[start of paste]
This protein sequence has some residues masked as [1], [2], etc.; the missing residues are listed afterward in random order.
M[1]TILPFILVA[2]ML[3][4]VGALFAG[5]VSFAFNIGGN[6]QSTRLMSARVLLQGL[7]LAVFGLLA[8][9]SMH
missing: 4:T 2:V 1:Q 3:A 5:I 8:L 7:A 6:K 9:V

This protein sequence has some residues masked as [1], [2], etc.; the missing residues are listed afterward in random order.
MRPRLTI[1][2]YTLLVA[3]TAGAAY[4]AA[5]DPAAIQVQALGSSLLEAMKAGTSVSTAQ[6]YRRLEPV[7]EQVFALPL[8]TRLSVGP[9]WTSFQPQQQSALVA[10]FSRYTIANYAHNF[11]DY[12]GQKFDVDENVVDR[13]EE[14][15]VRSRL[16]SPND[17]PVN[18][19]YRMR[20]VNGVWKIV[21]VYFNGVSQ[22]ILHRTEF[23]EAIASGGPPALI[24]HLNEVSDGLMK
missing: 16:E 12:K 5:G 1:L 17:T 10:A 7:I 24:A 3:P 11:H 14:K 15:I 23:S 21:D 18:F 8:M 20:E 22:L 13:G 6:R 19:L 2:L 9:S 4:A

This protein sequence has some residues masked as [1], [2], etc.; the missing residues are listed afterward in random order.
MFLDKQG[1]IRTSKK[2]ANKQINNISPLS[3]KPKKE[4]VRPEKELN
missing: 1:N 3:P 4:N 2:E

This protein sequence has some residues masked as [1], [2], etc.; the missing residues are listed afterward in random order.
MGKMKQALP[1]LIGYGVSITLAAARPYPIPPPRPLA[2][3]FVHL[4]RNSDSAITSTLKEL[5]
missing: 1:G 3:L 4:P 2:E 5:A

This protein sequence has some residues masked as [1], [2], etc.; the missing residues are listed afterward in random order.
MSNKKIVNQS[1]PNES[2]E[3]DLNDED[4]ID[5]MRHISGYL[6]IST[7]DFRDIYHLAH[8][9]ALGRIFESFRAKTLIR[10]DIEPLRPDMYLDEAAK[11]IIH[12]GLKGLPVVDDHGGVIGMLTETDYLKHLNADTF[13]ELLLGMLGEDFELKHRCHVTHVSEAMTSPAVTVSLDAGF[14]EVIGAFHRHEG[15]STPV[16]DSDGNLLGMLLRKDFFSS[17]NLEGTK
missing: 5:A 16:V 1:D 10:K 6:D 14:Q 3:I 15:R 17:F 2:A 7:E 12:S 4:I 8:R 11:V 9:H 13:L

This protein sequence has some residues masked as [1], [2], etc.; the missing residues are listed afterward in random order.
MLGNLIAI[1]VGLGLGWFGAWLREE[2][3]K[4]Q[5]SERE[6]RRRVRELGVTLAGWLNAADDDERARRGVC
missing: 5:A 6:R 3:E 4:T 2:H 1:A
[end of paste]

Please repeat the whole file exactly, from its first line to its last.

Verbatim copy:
This protein sequence has some residues masked as [1], [2], etc.; the missing residues are listed afterward in random order.
M[1]TILPFILVA[2]ML[3][4]VGALFAG[5]VSFAFNIGGN[6]QSTRLMSARVLLQGL[7]LAVFGLLA[8][9]SMH
missing: 4:T 2:V 1:Q 3:A 5:I 8:L 7:A 6:K 9:V

This protein sequence has some residues masked as [1], [2], etc.; the missing residues are listed afterward in random order.
MRPRLTI[1][2]YTLLVA[3]TAGAAY[4]AA[5]DPAAIQVQALGSSLLEAMKAGTSVSTAQ[6]YRRLEPV[7]EQVFALPL[8]TRLSVGP[9]WTSFQPQQQSALVA[10]FSRYTIANYAHNF[11]DY[12]GQKFDVDENVVDR[13]EE[14][15]VRSRL[16]SPND[17]PVN[18][19]YRMR[20]VNGVWKIV[21]VYFNGVSQ[22]ILHRTEF[23]EAIASGGPPALI[24]HLNEVSDGLMK
missing: 16:E 12:K 5:G 1:L 17:T 10:A 7:I 24:A 3:P 11:H 14:K 15:I 23:S 21:D 18:F 8:M 20:E 22:L 13:G 6:R 19:L 2:L 9:S 4:A

This protein sequence has some residues masked as [1], [2], etc.; the missing residues are listed afterward in random order.
MFLDKQG[1]IRTSKK[2]ANKQINNISPLS[3]KPKKE[4]VRPEKELN
missing: 1:N 3:P 4:N 2:E

This protein sequence has some residues masked as [1], [2], etc.; the missing residues are listed afterward in random order.
MGKMKQALP[1]LIGYGVSITLAAARPYPIPPPRPLA[2][3]FVHL[4]RNSDSAITSTLKEL[5]
missing: 1:G 3:L 4:P 2:E 5:A

This protein sequence has some residues masked as [1], [2], etc.; the missing residues are listed afterward in random order.
MSNKKIVNQS[1]PNES[2]E[3]DLNDED[4]ID[5]MRHISGYL[6]IST[7]DFRDIYHLAH[8][9]ALGRIFESFRAKTLIR[10]DIEPLRPDMYLDEAAK[11]IIH[12]GLKGLPVVDDHGGVIGMLTETDYLKHLNADTF[13]ELLLGMLGEDFELKHRCHVTHVSEAMTSPAVTVSLDAGF[14]EVIGAFHRHEG[15]STPV[16]DSDGNLLGMLLRKDFFSS[17]NLEGTK
missing: 5:A 16:V 1:D 10:K 6:D 14:Q 3:I 15:R 17:F 2:A 7:E 12:S 4:I 8:R 11:V 9:H 13:L

This protein sequence has some residues masked as [1], [2], etc.; the missing residues are listed afterward in random order.
MLGNLIAI[1]VGLGLGWFGAWLREE[2][3]K[4]Q[5]SERE[6]RRRVRELGVTLAGWLNAADDDERARRGVC
missing: 5:A 6:R 3:E 4:T 2:H 1:A